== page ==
These services can be replaced by an allowance to purchase services from non-professional carers such as family and friends. However, this cannot exceed 7 hours per week. If a person has been assessed as being entitled to more than 7 hours’ care per week, an additional payment can be made for half of the extra hours’ care between 7 and 14 hours per week. For example, a person, who has been evaluated as needing 11 hours’ care per week, could receive a payment for 9 hours (i.e. 7 hours plus half of the extra 4 hours). If a person needs more than 14 hours’ care per week, the care must be provided completely by professional carers. Payments are tax free and transferred to a bank account every month.

In addition to services provided by informal carers and the established help networks, there are about 23 associations, registered with the Ministry of Family Affairs, which operate on a voluntary basis.

The overall funding of social support for people with dementia and carers

The LTCI is financed by people (whether they are Luxembourg residents or simply commuters from the surrounding countries) who contribute to the Luxembourg healthcare insurance. For the monthly contribution, each person pays 1.4% of his/her total gross income (less a quarter of the minimum social salary). For Luxembourg residents, investments, rental and other sources of income are also included in the calculation of annual contributions. The State also contributes towards the LTCI which is, in addition, partly financed by a tax on energy.

The price per hour of service (provided by professional carers) is EUR 52.44. Cash payments for informal carers (of half the amount paid to professionals) are granted up to a maximum of EUR 262.50 per month.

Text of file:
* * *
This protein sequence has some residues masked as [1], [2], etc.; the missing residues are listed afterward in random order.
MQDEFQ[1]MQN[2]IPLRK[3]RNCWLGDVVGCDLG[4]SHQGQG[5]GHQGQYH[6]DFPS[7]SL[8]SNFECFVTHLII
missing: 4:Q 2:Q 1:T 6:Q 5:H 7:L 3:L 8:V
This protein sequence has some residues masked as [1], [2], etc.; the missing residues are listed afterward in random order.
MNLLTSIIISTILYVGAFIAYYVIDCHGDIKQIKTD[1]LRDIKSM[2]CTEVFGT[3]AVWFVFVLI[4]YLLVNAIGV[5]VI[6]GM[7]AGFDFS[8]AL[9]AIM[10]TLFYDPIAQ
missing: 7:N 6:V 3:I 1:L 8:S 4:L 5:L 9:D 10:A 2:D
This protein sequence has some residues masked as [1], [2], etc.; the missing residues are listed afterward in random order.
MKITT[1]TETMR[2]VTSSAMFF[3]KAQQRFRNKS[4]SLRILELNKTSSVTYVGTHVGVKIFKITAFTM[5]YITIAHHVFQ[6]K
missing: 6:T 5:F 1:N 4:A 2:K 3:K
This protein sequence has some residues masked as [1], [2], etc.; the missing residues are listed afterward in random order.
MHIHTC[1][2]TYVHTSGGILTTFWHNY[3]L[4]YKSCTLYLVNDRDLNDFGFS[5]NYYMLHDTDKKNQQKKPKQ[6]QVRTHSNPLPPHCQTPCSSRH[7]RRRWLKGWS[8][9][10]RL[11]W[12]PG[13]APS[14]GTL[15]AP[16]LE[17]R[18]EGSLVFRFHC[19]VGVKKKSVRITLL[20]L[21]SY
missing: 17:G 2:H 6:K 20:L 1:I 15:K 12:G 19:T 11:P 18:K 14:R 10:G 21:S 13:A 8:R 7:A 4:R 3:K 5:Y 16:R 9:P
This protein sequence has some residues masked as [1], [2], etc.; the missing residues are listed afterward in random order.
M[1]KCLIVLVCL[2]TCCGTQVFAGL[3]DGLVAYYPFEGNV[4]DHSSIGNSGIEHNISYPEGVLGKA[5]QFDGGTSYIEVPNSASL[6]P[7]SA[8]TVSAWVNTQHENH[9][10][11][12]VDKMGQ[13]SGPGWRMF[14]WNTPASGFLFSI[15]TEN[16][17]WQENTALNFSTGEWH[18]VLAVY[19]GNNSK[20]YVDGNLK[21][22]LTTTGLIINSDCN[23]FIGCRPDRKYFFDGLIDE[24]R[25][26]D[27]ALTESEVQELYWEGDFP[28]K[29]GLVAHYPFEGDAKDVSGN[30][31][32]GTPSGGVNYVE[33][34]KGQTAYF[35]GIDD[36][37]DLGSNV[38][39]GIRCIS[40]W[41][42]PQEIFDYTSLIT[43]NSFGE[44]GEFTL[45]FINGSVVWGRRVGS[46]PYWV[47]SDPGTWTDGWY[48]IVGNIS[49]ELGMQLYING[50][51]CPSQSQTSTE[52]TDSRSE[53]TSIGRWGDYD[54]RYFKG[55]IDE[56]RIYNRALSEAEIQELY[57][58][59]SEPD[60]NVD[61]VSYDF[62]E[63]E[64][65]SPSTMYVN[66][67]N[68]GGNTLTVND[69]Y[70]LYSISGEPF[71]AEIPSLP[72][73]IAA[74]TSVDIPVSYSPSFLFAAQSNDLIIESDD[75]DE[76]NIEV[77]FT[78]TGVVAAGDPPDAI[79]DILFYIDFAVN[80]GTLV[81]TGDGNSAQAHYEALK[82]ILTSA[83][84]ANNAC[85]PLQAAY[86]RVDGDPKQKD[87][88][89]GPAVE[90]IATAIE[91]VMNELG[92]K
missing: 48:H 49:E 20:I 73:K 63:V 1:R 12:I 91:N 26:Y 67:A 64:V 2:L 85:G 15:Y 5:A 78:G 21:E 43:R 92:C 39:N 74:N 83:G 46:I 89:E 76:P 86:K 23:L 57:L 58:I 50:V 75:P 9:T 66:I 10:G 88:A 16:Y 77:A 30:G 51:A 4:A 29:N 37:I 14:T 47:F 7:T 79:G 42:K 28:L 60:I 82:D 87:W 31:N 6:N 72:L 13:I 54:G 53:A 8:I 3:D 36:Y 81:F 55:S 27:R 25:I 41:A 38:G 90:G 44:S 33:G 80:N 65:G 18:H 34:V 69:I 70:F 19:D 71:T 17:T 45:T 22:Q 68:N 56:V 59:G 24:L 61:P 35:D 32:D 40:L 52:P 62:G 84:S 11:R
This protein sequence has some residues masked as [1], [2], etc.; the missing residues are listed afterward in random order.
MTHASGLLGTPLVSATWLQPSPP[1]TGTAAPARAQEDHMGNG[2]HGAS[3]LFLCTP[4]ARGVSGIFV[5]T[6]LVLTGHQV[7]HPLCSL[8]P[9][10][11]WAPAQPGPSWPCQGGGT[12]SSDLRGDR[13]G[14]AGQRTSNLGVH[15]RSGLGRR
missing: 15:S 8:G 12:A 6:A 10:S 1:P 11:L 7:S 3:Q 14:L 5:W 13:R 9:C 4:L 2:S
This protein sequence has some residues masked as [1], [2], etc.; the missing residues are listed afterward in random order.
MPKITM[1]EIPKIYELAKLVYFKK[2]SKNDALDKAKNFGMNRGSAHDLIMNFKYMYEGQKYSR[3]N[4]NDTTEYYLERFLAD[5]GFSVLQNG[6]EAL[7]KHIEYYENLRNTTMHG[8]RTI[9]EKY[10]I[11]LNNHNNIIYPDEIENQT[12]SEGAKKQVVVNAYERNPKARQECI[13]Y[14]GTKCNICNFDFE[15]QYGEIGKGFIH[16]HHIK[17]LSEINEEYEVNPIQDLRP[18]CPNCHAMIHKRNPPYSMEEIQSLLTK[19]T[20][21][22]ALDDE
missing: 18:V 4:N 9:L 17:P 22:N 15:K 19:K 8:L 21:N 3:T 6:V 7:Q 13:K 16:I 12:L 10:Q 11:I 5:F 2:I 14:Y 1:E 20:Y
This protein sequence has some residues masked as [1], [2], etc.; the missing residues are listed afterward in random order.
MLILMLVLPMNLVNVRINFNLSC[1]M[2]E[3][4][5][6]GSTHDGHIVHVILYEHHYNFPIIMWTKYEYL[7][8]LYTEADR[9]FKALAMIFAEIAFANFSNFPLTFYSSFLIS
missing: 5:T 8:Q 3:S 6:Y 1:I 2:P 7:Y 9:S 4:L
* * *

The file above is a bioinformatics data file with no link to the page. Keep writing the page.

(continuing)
The payment of professional carers is weighted according to the qualifications of the carer. For example, a nursing aid has a coefficient of 1, a qualified nurse 1.3 and professionals such as psychologists and physiotherapists a higher coefficient. Unqualified domestic aids have a coefficient of 0.7 (Ferring and Weber, 2005).

People who need support but do not qualify for the LTCI as they need less than the minimum 3 ½ hours per week can still obtain services but must pay for them. They may be entitled to financial assistance towards the cost of the services but this is means tested (Ferring and Weber, 2005).

The legal framework surrounding the provision of social support

The Law of 19 June 1998 (“assurance dependence”) led to the introduction of the obligatory long-term care insurance on 1 January 1999.

Loi du 23 décembre 2005 modifiant différentes dispositions du Code des assurances sociales en matière d’assurance dépendance. This law deals with the modification of certain measures in the code of social insurance with regard to the long-term care insurance.

The Law of 28 August 1998 on Hospital Establishments grants patients suffering from an incurable and terminal illness the right to a dignified death by avoiding "acharnement thérapeutique[1]" and maintaining as far as possible the quality of life. It is stipulated that the doctor must assist the dying person right to the end and act in such a manner as to permit the patient to maintain his/her dignity. It is the doctor's duty to provide palliative care in order to help alleviate physical and psychological suffering. In addition, he/she must also provide the relatives of the patient with adequate assistance to relieve their suffering. Finally, as the patient approaches death, he/she has the right to be permanently accompanied by at least one person of his/her choice in conditions which permit his/her dignity to be respected.

The Grand-Ducal Decree of 5 November 1999 covers the financing of home adaptations.

The suitability of social support for people with dementia and carers

Information on the suitability of social support for people with dementia and their carers was unfortunately unavailable. This was also the case for services and support for people living in rural areas, people with different types of dementia, younger people with dementia and people from ethnic minorities.

Services and support for people with dementia and their carers

Types of care

Day care